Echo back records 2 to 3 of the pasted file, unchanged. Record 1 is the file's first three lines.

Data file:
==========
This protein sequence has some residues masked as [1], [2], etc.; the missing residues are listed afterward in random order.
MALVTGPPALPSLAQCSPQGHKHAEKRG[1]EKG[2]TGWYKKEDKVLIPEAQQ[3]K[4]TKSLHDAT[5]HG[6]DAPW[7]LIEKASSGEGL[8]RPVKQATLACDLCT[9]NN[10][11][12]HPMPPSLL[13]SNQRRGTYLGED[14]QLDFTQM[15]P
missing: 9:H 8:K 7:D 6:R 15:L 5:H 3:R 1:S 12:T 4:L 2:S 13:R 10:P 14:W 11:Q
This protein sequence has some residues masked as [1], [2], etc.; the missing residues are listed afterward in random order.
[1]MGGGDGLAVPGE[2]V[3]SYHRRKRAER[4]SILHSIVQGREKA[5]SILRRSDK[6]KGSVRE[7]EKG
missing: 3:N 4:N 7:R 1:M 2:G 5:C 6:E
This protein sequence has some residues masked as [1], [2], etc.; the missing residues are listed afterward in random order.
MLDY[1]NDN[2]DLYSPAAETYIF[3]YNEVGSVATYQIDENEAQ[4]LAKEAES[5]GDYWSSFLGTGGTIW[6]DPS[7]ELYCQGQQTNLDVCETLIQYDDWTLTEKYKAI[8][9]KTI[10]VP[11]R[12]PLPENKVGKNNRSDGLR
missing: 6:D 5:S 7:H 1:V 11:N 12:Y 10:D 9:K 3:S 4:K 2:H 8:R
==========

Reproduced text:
This protein sequence has some residues masked as [1], [2], etc.; the missing residues are listed afterward in random order.
[1]MGGGDGLAVPGE[2]V[3]SYHRRKRAER[4]SILHSIVQGREKA[5]SILRRSDK[6]KGSVRE[7]EKG
missing: 3:N 4:N 7:R 1:M 2:G 5:C 6:E
This protein sequence has some residues masked as [1], [2], etc.; the missing residues are listed afterward in random order.
MLDY[1]NDN[2]DLYSPAAETYIF[3]YNEVGSVATYQIDENEAQ[4]LAKEAES[5]GDYWSSFLGTGGTIW[6]DPS[7]ELYCQGQQTNLDVCETLIQYDDWTLTEKYKAI[8][9]KTI[10]VP[11]R[12]PLPENKVGKNNRSDGLR
missing: 6:D 5:S 7:H 1:V 11:N 12:Y 10:D 9:K 3:S 4:K 2:H 8:R